It’s no coincidence that the three personality types E-Myth describes are easily placed on Big Picture: the Entrepreneur; the Manager; and the Technician. To quote: “While each of these personalities wants to be the boss – none of them wants to have a boss”.

Anyone can start a business, but to build one that actually succeeds you can’t just play the natural role of technician. “Your ‘Entrepreneur’ needs to be coaxed out, nourished, and given the room it needs to expand. Your ‘Manager’ needs to be supported to develop its skill at creating order and translating the entrepreneurial vision”.

For a new business to progress from infancy, through adolescence to maturity, starting with an Entrepreneurial perspective provides the best chance of success... That’s the theory, anyway.

Martin Johnson, Big Picture

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Managing my business finances

May 17, 2010 by www.inafishbowl.com

Entrepreneurship is all about making things happen and turning ideas into a profitable business. However, it’s impossible to have all the skills and attributes in one single individual- no matter how motivated or how working one can be, to turn an idea into a long-term profitable proposition requires a team of people who complement each other.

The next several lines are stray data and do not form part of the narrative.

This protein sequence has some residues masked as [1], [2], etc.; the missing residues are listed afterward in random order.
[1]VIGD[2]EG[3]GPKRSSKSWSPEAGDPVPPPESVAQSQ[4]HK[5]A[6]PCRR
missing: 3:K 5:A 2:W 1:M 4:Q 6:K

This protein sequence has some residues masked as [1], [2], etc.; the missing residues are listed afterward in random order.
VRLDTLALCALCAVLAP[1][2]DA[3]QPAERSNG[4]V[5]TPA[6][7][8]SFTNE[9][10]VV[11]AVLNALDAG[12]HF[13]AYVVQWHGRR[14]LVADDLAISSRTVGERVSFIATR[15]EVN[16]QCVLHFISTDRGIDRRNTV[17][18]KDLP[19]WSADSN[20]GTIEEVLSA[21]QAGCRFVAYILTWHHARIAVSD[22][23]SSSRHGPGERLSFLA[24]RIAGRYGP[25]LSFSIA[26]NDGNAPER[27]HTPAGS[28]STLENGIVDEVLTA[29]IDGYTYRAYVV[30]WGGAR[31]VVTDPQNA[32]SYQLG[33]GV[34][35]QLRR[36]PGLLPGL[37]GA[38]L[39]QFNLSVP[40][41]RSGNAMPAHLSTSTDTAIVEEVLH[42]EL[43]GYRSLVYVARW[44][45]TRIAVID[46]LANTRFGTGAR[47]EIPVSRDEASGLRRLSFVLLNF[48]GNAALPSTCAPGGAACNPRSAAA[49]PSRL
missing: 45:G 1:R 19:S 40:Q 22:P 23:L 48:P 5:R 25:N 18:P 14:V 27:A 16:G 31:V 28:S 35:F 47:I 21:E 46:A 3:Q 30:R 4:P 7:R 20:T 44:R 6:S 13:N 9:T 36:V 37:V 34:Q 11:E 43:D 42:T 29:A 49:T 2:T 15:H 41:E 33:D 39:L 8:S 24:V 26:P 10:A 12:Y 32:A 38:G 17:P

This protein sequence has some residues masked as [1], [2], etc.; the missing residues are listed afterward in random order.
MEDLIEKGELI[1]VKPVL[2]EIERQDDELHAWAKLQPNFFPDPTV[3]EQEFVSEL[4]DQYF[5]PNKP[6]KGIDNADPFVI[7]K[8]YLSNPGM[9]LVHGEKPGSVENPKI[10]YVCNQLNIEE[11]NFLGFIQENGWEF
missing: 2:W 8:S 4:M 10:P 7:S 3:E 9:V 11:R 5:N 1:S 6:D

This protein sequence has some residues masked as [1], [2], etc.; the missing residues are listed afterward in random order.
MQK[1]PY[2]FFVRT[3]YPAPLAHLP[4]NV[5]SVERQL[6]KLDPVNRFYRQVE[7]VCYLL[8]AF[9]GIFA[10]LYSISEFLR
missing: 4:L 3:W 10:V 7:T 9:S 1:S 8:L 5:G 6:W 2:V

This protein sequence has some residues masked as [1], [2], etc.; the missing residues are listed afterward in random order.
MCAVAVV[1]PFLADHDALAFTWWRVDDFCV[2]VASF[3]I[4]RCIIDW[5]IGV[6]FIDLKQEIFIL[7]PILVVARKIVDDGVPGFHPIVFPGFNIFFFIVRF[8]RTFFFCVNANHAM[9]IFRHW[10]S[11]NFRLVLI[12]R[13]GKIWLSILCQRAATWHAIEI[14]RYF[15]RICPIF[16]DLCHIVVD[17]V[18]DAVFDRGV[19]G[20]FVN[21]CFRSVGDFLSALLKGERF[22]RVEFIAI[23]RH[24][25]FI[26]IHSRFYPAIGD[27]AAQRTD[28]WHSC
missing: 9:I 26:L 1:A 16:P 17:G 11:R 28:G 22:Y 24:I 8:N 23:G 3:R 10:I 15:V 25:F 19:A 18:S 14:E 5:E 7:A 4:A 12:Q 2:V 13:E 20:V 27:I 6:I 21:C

I realised a while ago that I could do with bringing into the team someone who has the skill sets to help me really get the numbers behind the forecasts right, and to help me negotiate with banks, funders and other possible stake holders. Someone who can help me turn the forecasts into a reality; in other words, an experienced, trustworthy financial director.

It was time for me to call in the experts. I came across an organisation which offers the services of a “virtual” or part-time FD who will work with a company for a minimum of 1-2 days per month and helps with all the financial strategic stuff. I met with the regional director of that organisation and my FD-to-be if we will take things further. It was a pleasant, purposeful meeting, and I felt I could trust the guy. They call it the “barbecue test”, in other words, would you invite the person to a barbecue. We will go to the next step and meet for a full day to discuss the business past, present, future and financial strategy.